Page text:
Tools for improving and understanding microbial performance in biorenewable applications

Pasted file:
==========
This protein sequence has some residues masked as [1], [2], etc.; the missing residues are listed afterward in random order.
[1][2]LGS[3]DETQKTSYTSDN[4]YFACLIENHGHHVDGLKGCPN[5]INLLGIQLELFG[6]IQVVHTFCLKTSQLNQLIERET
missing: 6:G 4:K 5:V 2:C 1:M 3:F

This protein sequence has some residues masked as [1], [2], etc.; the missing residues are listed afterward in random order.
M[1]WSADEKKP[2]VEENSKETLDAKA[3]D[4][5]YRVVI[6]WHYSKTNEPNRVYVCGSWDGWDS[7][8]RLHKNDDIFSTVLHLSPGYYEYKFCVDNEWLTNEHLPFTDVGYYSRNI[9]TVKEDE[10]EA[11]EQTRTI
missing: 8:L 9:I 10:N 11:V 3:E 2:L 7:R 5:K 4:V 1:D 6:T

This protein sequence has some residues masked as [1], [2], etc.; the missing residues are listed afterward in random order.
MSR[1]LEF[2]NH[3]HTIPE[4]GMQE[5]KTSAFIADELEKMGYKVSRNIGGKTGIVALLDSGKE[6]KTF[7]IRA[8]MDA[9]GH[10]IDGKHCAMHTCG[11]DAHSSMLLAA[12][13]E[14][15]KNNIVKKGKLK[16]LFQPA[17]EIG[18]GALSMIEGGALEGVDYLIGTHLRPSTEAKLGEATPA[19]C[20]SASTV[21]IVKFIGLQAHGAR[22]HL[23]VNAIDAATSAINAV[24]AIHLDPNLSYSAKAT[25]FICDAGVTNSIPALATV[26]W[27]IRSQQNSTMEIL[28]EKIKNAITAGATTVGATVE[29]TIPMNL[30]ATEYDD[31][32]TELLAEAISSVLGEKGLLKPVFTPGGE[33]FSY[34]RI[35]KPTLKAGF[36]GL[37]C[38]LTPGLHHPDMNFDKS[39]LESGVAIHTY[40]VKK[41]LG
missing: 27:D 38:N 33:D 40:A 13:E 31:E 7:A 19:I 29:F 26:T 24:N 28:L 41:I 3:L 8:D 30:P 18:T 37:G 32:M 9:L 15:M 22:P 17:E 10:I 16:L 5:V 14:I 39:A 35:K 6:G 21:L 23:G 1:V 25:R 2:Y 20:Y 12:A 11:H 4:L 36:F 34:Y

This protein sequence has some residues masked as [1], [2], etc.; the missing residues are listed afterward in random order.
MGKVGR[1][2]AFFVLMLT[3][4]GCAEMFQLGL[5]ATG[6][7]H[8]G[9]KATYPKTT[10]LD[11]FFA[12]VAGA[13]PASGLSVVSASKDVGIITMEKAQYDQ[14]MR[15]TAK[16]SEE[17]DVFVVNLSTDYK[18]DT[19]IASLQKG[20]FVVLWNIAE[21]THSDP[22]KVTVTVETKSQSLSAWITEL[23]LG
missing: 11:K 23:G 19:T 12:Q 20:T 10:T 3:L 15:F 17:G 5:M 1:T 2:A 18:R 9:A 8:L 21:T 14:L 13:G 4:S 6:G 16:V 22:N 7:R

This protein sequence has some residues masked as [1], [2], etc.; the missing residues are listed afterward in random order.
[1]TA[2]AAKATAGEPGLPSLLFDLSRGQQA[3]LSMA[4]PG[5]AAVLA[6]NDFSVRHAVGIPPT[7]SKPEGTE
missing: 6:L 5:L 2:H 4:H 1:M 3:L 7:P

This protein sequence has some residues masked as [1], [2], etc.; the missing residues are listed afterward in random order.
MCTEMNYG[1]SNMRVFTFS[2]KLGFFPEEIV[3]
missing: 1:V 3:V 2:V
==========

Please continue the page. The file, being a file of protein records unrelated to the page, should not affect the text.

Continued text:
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The production of biorenewable fuels and chemicals is attractive because biomass is diverse, cheap, and abundant. Chemicals and fuels derived from renewable feedstocks can contribute to mitigation of climate change and improved rural economies. To compete with the petroleum industry, the biological processes involved in biorenewable fuel and chemical production need to be efficient. Here we engineer microorganisms and their environment for improved performance in biorenewable applications. In Chapters 1-4, we focus on lignin valorization. Lignin is a component of biomass that is underutilized, but abundant in renewable aromatics. We developed an emulsion formulation composed of Tween®20, Span®80, and a lignin-rich fraction of pyrolyzed biomass which enables P. putida KT2440 to grow in a lignin-rich fraction of pyrolytic bio-oil. This type of emulsion could be applied for microbial conversion of lignin-rich feedstocks to valuable products. To determine more about the specific compounds that are being utilized by the P. putida KT2440 and other lignin utilizing microorganisms, we developed a unique disk diffusion assay (Diffusive Inhibition with Substrate Consumption) which allowed for simultaneous quantification of inhibition and utilization. The DISC assay could be useful for quickly and easily screening lignin monomers or other monomers when little is known about their toxicity or microbial degradability. In Chapters 5, we focus on improving the robustness of biological membranes. Microorganism growth and production can be inhibited by both biomass feedstocks and the biorenewable products. One component of that inhibition is due to membrane damage. There is still little known about the biomolecular effects of alcohols which are attractive biorenewable chemicals. Here we utilized artificial biological membranes to characterize the membrane damage caused by alcohols. These experimental results are being used to inform an in silico model of a yeast plasma membrane which can be used to inform design strategies for more robust membranes. We observed increased fluidity and leakage in artificial phospholipid bilayers when treated with alcohols. Also, altering just 5% of the phospholipid head groups from phosphocholine to phosphoethanolamine somewhat improved the leakiness and fluidity. Therefore, small alterations in the phospholipid composition could be helpful in creating more robust membranes.